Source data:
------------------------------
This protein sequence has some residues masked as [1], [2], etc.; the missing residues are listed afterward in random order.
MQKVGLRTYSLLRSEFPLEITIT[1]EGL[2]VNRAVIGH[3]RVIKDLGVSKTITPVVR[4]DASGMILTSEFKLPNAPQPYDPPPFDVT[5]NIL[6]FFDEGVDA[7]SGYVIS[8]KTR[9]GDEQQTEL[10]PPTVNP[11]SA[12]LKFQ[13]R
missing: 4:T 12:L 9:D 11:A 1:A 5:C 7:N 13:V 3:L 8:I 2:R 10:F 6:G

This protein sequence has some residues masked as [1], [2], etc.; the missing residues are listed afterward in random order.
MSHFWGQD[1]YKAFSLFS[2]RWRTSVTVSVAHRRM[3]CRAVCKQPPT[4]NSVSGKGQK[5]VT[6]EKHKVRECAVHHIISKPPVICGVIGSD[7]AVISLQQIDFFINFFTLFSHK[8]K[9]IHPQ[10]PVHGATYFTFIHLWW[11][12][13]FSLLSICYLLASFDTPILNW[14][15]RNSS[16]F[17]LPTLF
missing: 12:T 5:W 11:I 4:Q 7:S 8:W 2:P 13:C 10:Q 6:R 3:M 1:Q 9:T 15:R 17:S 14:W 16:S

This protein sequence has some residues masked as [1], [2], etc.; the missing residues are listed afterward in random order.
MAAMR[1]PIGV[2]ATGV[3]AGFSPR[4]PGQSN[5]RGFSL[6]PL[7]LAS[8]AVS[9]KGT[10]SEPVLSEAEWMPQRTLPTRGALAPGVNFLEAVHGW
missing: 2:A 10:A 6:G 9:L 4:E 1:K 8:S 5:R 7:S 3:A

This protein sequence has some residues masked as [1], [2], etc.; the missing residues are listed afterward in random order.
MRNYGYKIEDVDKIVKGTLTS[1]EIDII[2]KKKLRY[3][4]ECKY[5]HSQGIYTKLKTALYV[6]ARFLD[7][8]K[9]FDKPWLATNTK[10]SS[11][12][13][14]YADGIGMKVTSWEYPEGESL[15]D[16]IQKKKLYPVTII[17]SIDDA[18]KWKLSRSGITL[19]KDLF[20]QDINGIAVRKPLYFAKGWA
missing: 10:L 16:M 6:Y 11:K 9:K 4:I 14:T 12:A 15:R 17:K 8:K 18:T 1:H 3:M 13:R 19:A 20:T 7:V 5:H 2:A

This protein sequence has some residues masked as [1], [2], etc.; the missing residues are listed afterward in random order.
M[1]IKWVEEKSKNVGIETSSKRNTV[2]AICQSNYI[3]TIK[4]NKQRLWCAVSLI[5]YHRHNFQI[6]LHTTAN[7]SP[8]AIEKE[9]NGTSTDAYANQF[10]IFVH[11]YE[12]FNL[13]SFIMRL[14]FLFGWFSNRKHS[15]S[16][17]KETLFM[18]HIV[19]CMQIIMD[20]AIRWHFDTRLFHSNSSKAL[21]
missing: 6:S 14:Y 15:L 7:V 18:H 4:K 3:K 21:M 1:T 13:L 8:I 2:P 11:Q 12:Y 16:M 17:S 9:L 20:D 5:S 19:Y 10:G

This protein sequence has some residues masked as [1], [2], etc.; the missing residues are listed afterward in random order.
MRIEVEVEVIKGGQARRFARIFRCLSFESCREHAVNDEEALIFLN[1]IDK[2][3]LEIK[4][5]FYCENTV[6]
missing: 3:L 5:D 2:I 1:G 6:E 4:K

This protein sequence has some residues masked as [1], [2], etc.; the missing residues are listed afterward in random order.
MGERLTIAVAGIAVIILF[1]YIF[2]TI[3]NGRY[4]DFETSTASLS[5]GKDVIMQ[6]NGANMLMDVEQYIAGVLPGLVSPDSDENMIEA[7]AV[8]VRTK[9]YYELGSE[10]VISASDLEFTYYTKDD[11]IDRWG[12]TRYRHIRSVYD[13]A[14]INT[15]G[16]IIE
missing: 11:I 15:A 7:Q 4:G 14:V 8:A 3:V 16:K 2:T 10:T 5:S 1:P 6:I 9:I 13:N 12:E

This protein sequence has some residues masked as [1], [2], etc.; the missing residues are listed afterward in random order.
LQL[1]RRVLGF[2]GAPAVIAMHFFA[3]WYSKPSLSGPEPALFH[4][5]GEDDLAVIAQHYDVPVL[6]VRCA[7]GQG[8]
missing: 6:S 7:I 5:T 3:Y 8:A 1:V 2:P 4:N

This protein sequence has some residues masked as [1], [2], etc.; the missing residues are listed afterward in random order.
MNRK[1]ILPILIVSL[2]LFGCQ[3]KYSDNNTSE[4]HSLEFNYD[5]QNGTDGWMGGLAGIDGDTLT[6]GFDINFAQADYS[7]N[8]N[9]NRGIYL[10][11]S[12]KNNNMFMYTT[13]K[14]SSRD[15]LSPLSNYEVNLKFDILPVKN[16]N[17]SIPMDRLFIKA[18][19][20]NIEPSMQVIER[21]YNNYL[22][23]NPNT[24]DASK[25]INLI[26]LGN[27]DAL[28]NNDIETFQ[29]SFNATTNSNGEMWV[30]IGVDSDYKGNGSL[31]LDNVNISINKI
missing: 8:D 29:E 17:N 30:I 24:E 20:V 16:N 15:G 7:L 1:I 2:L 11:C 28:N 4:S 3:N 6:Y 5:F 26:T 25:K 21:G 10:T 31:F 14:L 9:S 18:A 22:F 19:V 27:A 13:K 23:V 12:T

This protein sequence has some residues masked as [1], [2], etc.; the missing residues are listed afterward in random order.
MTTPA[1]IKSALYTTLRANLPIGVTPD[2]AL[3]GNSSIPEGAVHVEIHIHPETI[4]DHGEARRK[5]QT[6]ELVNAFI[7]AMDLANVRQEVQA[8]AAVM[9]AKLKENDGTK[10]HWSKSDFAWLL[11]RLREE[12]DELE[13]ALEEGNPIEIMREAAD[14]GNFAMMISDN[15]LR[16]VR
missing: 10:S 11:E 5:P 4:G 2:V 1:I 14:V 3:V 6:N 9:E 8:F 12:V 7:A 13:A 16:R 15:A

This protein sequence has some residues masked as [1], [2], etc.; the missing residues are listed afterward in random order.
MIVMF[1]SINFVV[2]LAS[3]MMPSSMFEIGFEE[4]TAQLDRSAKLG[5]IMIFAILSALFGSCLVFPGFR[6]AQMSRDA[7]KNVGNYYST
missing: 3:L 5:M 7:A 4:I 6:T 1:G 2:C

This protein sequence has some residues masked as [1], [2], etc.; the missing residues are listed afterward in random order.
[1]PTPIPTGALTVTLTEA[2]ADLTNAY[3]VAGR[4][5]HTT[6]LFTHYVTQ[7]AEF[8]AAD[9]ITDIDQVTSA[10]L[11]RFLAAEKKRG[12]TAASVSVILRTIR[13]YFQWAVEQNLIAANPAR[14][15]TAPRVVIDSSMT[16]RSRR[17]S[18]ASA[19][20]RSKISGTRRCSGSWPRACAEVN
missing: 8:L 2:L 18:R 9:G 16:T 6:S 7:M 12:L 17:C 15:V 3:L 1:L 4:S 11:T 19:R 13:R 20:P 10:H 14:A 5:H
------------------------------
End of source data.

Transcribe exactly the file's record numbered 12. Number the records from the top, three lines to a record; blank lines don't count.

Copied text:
This protein sequence has some residues masked as [1], [2], etc.; the missing residues are listed afterward in random order.
[1]PTPIPTGALTVTLTEA[2]ADLTNAY[3]VAGR[4][5]HTT[6]LFTHYVTQ[7]AEF[8]AAD[9]ITDIDQVTSA[10]L[11]RFLAAEKKRG[12]TAASVSVILRTIR[13]YFQWAVEQNLIAANPAR[14][15]TAPRVVIDSSMT[16]RSRR[17]S[18]ASA[19][20]RSKISGTRRCSGSWPRACAEVN
missing: 8:L 2:L 18:R 9:G 16:T 6:S 7:M 12:L 17:C 15:V 3:L 1:L 4:S 11:T 19:R 13:R 20:P 10:H 14:A 5:H